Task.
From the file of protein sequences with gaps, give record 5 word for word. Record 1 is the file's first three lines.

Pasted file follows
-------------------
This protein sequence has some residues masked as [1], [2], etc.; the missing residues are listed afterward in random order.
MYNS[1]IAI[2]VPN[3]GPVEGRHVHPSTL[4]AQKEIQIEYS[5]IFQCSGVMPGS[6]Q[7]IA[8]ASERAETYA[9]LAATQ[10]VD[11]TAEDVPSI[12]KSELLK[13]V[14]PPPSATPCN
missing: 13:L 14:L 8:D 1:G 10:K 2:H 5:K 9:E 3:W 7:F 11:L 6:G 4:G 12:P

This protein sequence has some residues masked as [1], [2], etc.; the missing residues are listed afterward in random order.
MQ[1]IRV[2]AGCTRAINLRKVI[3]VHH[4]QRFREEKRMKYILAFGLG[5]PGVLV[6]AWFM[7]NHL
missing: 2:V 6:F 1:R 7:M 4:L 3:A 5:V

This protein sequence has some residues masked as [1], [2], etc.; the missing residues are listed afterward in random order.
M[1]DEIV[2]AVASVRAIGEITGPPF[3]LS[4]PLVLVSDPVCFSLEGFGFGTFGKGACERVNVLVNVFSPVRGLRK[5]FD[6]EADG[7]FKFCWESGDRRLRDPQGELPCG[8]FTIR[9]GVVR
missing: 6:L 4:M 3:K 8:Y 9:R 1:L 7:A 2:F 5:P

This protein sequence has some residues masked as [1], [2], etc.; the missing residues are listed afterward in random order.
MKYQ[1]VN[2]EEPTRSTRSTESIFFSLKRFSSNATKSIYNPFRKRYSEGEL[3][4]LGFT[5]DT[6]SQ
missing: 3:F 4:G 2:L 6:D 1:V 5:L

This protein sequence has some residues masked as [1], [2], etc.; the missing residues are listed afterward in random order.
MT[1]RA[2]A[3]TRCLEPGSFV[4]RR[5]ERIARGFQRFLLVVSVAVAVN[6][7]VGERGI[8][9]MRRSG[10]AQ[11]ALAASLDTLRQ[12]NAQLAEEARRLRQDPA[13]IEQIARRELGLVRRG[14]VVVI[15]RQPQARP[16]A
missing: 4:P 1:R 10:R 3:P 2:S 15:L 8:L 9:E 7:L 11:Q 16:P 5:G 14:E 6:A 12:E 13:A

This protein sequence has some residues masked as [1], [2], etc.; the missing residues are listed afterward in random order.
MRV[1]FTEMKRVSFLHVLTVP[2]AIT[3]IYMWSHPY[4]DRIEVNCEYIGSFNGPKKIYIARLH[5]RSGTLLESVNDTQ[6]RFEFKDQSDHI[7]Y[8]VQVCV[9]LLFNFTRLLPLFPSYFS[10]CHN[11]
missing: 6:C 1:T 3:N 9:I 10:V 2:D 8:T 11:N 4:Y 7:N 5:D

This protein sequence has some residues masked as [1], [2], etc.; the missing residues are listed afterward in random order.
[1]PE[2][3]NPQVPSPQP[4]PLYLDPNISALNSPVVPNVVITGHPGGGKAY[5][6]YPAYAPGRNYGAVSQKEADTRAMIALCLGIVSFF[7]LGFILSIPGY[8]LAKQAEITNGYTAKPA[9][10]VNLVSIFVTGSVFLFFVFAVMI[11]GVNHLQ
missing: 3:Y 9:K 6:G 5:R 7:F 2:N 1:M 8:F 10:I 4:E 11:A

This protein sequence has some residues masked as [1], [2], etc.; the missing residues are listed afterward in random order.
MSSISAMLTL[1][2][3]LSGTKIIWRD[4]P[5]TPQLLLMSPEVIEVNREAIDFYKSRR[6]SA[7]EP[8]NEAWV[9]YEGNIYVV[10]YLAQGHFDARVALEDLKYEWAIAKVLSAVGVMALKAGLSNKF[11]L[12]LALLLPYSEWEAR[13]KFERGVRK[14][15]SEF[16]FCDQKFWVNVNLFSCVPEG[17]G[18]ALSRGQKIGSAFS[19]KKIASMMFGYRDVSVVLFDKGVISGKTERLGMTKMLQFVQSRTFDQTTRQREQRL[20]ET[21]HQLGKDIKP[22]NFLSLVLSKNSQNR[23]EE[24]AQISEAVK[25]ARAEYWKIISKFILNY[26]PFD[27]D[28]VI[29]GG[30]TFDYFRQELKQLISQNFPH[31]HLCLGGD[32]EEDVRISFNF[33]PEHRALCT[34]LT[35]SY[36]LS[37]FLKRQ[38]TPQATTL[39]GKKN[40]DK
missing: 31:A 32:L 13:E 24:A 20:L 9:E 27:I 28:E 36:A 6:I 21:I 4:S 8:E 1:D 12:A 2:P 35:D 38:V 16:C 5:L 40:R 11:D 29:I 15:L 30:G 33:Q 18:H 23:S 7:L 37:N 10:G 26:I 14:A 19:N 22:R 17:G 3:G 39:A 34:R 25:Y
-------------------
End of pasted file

This protein sequence has some residues masked as [1], [2], etc.; the missing residues are listed afterward in random order.
MT[1]RA[2]A[3]TRCLEPGSFV[4]RR[5]ERIARGFQRFLLVVSVAVAVN[6][7]VGERGI[8][9]MRRSG[10]AQ[11]ALAASLDTLRQ[12]NAQLAEEARRLRQDPA[13]IEQIARRELGLVRRG[14]VVVI[15]RQPQARP[16]A
missing: 4:P 1:R 10:R 3:P 2:S 15:L 8:L 9:E 7:L 11:Q 16:P 5:G 14:E 6:A 12:E 13:A